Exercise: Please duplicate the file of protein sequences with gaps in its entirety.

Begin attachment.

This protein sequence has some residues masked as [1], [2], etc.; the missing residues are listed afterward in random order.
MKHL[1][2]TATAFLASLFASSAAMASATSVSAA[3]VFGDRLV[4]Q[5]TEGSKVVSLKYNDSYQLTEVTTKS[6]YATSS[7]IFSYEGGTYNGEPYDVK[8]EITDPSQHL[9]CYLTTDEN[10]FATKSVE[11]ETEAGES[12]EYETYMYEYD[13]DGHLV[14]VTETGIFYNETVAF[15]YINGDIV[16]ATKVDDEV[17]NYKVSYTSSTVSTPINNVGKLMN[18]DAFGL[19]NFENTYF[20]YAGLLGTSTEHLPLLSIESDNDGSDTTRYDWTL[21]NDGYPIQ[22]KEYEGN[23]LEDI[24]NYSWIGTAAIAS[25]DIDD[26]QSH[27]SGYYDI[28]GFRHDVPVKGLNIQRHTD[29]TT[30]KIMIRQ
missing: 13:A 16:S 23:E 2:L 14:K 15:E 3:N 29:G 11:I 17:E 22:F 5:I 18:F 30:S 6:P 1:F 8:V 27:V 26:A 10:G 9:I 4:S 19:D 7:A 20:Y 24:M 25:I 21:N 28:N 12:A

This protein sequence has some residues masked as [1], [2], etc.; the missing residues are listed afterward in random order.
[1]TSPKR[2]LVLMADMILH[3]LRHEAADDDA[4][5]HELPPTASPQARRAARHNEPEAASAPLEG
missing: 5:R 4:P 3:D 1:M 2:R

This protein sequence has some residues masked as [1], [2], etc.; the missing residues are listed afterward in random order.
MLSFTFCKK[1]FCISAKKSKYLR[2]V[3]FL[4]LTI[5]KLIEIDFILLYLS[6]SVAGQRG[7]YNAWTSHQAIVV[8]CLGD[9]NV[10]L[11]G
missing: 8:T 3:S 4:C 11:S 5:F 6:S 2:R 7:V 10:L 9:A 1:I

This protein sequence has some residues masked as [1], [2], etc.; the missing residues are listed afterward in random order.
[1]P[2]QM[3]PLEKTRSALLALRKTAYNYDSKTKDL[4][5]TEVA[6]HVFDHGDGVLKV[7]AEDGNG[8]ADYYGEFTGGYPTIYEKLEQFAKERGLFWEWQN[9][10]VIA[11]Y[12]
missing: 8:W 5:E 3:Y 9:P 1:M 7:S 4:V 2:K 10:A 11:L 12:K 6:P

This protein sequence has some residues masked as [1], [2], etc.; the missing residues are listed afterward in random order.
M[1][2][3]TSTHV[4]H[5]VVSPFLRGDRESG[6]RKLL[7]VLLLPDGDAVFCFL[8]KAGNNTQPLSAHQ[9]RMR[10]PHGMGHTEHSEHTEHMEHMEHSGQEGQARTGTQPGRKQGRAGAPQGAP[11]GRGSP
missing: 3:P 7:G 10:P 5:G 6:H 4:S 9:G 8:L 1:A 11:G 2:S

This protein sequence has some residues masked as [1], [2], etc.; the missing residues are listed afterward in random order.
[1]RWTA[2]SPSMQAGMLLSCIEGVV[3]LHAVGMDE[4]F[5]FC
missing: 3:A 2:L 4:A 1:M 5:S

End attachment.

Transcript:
This protein sequence has some residues masked as [1], [2], etc.; the missing residues are listed afterward in random order.
MKHL[1][2]TATAFLASLFASSAAMASATSVSAA[3]VFGDRLV[4]Q[5]TEGSKVVSLKYNDSYQLTEVTTKS[6]YATSS[7]IFSYEGGTYNGEPYDVK[8]EITDPSQHL[9]CYLTTDEN[10]FATKSVE[11]ETEAGES[12]EYETYMYEYD[13]DGHLV[14]VTETGIFYNETVAF[15]YINGDIV[16]ATKVDDEV[17]NYKVSYTSSTVSTPINNVGKLMN[18]DAFGL[19]NFENTYF[20]YAGLLGTSTEHLPLLSIESDNDGSDTTRYDWTL[21]NDGYPIQ[22]KEYEGN[23]LEDI[24]NYSWIGTAAIAS[25]DIDD[26]QSH[27]SGYYDI[28]GFRHDVPVKGLNIQRHTD[29]TT[30]KIMIRQ
missing: 13:A 16:S 23:E 2:L 14:K 15:E 3:N 29:G 11:I 17:E 22:F 5:I 18:F 30:S 6:P 1:F 8:V 27:V 26:A 10:G 9:I 4:S 19:D 7:A 20:Y 24:M 25:I 21:N 28:N 12:A

This protein sequence has some residues masked as [1], [2], etc.; the missing residues are listed afterward in random order.
[1]TSPKR[2]LVLMADMILH[3]LRHEAADDDA[4][5]HELPPTASPQARRAARHNEPEAASAPLEG
missing: 5:R 4:P 3:D 1:M 2:R

This protein sequence has some residues masked as [1], [2], etc.; the missing residues are listed afterward in random order.
MLSFTFCKK[1]FCISAKKSKYLR[2]V[3]FL[4]LTI[5]KLIEIDFILLYLS[6]SVAGQRG[7]YNAWTSHQAIVV[8]CLGD[9]NV[10]L[11]G
missing: 8:T 3:S 4:C 11:S 5:F 6:S 2:R 7:V 10:L 9:A 1:I

This protein sequence has some residues masked as [1], [2], etc.; the missing residues are listed afterward in random order.
[1]P[2]QM[3]PLEKTRSALLALRKTAYNYDSKTKDL[4][5]TEVA[6]HVFDHGDGVLKV[7]AEDGNG[8]ADYYGEFTGGYPTIYEKLEQFAKERGLFWEWQN[9][10]VIA[11]Y[12]
missing: 8:W 5:E 3:Y 9:P 1:M 7:S 4:V 2:K 10:A 11:L 12:K 6:P

This protein sequence has some residues masked as [1], [2], etc.; the missing residues are listed afterward in random order.
M[1][2][3]TSTHV[4]H[5]VVSPFLRGDRESG[6]RKLL[7]VLLLPDGDAVFCFL[8]KAGNNTQPLSAHQ[9]RMR[10]PHGMGHTEHSEHTEHMEHMEHSGQEGQARTGTQPGRKQGRAGAPQGAP[11]GRGSP
missing: 3:P 7:G 10:P 5:G 6:H 4:S 9:G 8:L 1:A 11:G 2:S

This protein sequence has some residues masked as [1], [2], etc.; the missing residues are listed afterward in random order.
[1]RWTA[2]SPSMQAGMLLSCIEGVV[3]LHAVGMDE[4]F[5]FC
missing: 3:A 2:L 4:A 1:M 5:S